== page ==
The charity at the heart of the Downing Street bullying row was criticised over the way it operated as long ago as 2007, the Western Mail can reveal.
The National Bullying Helpline’s revelation yesterday that members of Downing Street staff had contacted the organisation with concerns helped fuel the increasingly bitter political row over Gordon Brown’s personal conduct.
Last night, senior Welsh lawyer Elin Pinnell said she had been invited to an event run by the charity in 2007, but found it appeared to focus on drumming up business for a consultancy run by the husband of the founder, Christine Pratt.
Mrs Pratt said last night The Law Society had approved the arrangement.
The decision by Mrs Pratt to go public sparked protests from other anti- bullying campaigners who said she had breached her duty of confidentiality.
In an extraordinary day at Westminster:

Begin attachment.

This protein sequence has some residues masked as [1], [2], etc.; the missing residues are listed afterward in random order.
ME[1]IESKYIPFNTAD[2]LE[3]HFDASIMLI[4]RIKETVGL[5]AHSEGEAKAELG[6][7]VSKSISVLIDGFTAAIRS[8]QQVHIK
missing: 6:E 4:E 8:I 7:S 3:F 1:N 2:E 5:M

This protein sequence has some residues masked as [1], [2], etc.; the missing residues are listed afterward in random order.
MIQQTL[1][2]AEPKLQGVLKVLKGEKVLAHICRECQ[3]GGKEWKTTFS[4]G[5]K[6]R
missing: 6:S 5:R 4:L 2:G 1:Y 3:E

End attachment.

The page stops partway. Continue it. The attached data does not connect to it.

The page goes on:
The head of the Civil Service was forced to deny suggestions made in a new book – The End of the Party by journalist Andrew Rawnsley – that he had taken Mr Brown aside to warn him over his explosive behaviour;
The head of the civil service union claimed politicians had “little idea about what is acceptable in a modern workplace”;
Lord Mandelson and the Conservatives became embroiled in a war of words over Mrs Pratt;
Four patrons of the charity resigned in protest; and
In an interview with The Economist magazine, Mr Brown said: “The Cabinet Secretary has made it clear that he’s had no inquiries, there’s been no reprimand, there’s been no private message to me... (The) story is completely wrong.”
Published by Western Mail 23.02.2010